When I consider the amount of airtime the word, “tolerance,” is given, I have to wonder why it has not yet received this high commendation of public approval in the sentiment department. For $3.99 or thereabouts, an average human can purchase a bit of folded paper in order to proclaim undying love and devotion, wish a friend a happy birthday, send all manner of random holiday greetings, or even express sympathy over the loss of a cat.

Yet the only “tolerance” cards I can find have been sardonic parodies meant for a laugh. I have yet to hear any young man blubbing out an ardent and passionate confession of tolerance for a woman or a furious teen shrieking, “I tolerate you!” at the top of her lungs to her life-ruining mother.

Tolerance, it would seem, is a bit inadequate as an emotion.

So what’s all the fuss? Oh, yes; I remember. Tolerance is supposed to pave the path to peace.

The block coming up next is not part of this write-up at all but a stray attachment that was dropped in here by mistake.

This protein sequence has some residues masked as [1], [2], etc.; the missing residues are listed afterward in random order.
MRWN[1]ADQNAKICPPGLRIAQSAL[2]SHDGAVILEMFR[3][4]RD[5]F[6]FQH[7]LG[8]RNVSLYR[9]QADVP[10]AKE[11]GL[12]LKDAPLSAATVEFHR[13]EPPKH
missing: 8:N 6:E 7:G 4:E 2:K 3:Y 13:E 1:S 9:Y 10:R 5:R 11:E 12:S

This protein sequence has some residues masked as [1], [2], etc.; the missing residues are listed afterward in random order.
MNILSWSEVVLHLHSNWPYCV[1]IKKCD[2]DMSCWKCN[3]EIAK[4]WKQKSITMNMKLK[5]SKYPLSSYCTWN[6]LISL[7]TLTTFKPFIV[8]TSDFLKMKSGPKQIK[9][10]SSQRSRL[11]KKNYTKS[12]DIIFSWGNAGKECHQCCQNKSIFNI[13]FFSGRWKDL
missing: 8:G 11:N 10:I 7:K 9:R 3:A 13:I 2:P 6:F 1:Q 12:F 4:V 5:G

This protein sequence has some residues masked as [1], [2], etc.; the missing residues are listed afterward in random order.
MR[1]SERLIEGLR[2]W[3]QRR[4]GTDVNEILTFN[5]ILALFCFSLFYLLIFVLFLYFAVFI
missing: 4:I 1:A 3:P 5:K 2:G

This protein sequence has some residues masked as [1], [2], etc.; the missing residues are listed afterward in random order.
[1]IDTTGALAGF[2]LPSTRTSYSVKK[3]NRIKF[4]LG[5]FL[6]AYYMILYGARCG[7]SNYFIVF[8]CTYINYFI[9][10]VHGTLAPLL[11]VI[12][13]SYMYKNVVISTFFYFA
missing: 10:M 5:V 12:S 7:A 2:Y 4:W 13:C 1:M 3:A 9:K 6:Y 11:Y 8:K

What a heartwarming image that evokes – a room full of people representing widely differing cultures, races, and viewpoints all tolerating one another with tender, brotherly toleration.

Or perhaps the scene might more accurately be described as a room filled with heads bent over a wide variety of electronic devices upon which people tap out their knee-jerk responses to a staggering volume of bullet-point, shock-and-awe headline sound bytes, because really there simply isn’t time in the day to process it all.

I guess that’s why the author of that ancient letter now titled “Hebrews” in English translations of the Bible felt the need to qualify his call to “strive for peace with everyone.”

Peace alone, it would seem, is also a bit inadequate.

For one thing, we are urged to “strive.” That alone tells us that achieving “peace with everyone” will not be easy. This is going to be a matter of good, old-fashioned blood, sweat, and tears… the most precious of which were shed some 2000-odd years ago upon one of the more heinous modes of public execution that my species has invented.